Behind the Gold: Persevering as a sport pioneer
1. a person who is among the first to explore or settle a new country or area.
Synonyms: settler, colonist, colonizer, frontiersman, frontierswoman, explorer, trailblazer,
“the pioneers of the Wild West”
Vermont ski jumper Tara Geraghty-Moats is a pioneer. Like Park City’s Lindsey Van, who pioneered the way for women’s ski jumping a decade ago, Geraghty-Moats is doing that for women’s Nordic combined – the one remaining winter Olympic sport where women are still seeking representation.
This past weekend in Oberwiesenthal, Germany, a former mining town in Saxony near the Czech border, she put her stamp on her sport in the first ever elite-level international Nordic combined Summer Grand Prix. She won!
“I have been looking forward to my first international Nordic combined competition since I was a young girl,” she said. “It has been a game of patience and persistence to even get to the start.”
It has been a long trail for Geraghty-Moats, now 25. At age nine, she started ski jumping. An injury knocked her out of the sport so she shifted to biathlon, even training in Sweden. Then she found ski jumping again, knocking out top-10 international finishes. Her passion swung back to the unusual combination of ski jumping and cross country skiing that is Nordic combined.
Three years ago at the U.S. Championships in Utah, she wanted to ski combined. But there was no women’s class. She talked officials into letting her ski, skiing essentially by herself. But she had a point to prove.
Many took notice that day. She wasn’t skiing for a medal. She wasn’t even skiing for a result sheet. She was skiing for herself. And she was fierce! She attacked the roller ski course at the Olympic venue of Soldier Hollow. This was about pride. And it was about the future.
The past season was rugged. Three elbow surgeries – the latest in March – held her back. But she persevered. In July, she came back to the U.S. Championships in Utah. This time there was a women’s class. And she won her first title.
But her dreams were bigger.
Every August the International Ski Federation’s Nordic Grand Prix tour spans Europe with huge summer crowds and live television. For the first time, women were added.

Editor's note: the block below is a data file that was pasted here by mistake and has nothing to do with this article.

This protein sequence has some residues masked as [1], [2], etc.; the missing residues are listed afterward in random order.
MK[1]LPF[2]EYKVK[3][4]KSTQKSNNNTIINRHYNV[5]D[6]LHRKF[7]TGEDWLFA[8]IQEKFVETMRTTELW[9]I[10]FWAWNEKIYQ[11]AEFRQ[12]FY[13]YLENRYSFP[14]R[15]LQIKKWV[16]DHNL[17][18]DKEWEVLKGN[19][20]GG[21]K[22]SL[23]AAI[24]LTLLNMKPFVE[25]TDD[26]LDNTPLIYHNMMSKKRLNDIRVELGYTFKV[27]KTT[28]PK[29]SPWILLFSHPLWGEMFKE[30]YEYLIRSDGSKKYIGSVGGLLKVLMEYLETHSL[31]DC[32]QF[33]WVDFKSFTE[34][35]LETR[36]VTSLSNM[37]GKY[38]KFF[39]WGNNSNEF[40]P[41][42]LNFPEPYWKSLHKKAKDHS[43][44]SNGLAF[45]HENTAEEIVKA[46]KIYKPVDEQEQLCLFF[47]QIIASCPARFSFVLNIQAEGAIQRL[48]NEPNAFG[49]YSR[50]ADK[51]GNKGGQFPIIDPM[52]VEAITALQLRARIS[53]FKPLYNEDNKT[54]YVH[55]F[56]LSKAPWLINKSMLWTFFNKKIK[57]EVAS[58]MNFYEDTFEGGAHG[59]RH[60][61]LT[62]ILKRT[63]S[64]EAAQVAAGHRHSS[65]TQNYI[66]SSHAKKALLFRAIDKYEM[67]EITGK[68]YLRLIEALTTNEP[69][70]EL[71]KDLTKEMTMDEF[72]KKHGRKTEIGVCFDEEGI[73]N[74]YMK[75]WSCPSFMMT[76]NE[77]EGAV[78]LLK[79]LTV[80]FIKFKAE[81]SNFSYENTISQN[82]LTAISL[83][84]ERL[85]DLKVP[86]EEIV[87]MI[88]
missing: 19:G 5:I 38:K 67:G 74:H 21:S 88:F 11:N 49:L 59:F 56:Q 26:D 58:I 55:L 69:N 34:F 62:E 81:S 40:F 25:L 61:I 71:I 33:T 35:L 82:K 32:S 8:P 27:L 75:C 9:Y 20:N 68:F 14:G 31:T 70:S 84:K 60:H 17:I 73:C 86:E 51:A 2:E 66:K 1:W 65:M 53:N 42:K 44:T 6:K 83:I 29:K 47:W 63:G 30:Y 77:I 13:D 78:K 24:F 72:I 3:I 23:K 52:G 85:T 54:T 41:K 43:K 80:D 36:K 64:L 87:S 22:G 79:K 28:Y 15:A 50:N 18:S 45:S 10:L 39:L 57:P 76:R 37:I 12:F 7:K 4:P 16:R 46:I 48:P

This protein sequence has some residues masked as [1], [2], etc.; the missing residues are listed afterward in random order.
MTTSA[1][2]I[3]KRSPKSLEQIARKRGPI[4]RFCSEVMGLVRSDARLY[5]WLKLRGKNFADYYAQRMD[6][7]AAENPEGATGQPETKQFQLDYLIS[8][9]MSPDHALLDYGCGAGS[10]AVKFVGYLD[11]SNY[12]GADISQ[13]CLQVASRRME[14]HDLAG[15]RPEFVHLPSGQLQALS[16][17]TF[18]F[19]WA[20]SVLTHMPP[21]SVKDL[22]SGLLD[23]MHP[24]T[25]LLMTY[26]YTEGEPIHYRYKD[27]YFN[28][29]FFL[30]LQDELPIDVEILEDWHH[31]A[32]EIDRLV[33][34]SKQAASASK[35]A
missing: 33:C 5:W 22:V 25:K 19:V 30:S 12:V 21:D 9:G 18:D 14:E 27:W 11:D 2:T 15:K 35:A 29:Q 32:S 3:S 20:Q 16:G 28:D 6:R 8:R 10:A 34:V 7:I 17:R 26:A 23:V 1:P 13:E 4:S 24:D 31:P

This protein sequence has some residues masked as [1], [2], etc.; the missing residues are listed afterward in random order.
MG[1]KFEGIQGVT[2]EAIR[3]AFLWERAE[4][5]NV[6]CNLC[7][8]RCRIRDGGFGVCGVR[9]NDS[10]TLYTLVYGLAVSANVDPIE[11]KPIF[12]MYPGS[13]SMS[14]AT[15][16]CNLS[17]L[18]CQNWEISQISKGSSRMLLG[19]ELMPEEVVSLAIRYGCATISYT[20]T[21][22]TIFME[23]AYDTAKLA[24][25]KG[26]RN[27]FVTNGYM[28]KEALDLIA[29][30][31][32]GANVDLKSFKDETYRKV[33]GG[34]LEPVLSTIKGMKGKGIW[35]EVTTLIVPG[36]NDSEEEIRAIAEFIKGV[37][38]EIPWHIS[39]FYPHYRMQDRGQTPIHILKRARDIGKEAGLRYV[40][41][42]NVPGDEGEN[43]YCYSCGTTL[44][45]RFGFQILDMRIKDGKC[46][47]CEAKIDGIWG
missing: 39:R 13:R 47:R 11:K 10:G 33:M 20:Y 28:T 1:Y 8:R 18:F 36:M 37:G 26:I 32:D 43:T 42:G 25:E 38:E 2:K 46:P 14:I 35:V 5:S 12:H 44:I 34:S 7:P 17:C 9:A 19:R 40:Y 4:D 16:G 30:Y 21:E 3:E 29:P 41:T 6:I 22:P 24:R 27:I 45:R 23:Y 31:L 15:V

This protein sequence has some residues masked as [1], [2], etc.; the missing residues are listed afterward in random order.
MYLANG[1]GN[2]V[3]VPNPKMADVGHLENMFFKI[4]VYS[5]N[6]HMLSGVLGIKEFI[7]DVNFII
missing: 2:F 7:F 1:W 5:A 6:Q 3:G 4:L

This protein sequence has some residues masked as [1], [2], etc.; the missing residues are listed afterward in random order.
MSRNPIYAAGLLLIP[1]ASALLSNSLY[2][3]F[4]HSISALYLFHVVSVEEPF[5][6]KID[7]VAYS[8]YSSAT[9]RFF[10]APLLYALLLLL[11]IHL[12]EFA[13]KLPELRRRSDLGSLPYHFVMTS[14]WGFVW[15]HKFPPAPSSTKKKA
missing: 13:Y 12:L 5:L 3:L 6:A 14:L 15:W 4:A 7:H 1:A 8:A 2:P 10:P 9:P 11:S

In Saturday’s opener, Geraghty-Moats was challenged in her first time on the jump hill, finding herself in fourth and 1 minute, 13 seconds behind Russian jump leader Stefaniya Nadymova. In the cross country portion, the American stormed through the field, falling just three seconds behind the Russian in the finish to take second.
On Sunday, Geraghty-Moats saw firsthand the advantages of strong jumping in Nordic combined. She soared to second in the jump, starting the cross country just four seconds behind Germany’s Jenny Nowak. She spanned the short gap quickly, winning by over a minute.
It was a modest field of 11 athletes from six nations. But there was a special atmosphere in Oberwiesenthal. A cadre of dedicated women had seen their sport to a new level. And the men were supportive to finally have women on their tour.
“To finally race in a women’s international race was a dream come true,” said Geraghty-Moats. “But then hearing the national anthem for the first time on an international podium, looking out at my coaches, Martin Bayer and Jan Matura, and the passionate group of competitors, made it an unforgettable weekend.”
There is still a long road ahead. Last weekend was the first time at the Summer Grand Prix level. Two Continental Cups were held last winter. More are planned this year. It will be a medal event this year at Junior Worlds. A World Cup tour is being discussed. It will be on the program for the World Championships in 2021. But the Olympic piece is still in the future.
“I’m excited for a long Nordic combined career with an awesome team,” said Geraghty-Moats, still constantly aware of the need for her sport to persevere. “The patience of waiting over the years really paid off this weekend.
“And I just have to say to all the little girls out there, don’t give up on your dreams.”
Parkite earns second at World Cross Triathlon Championship in Ibiza
“It was nice to get up and feel that relief,” Betsy Hochman said about her bike crash. “To see that everything was still good and to know that I could finish. So I took a deep breath and I kept going.”
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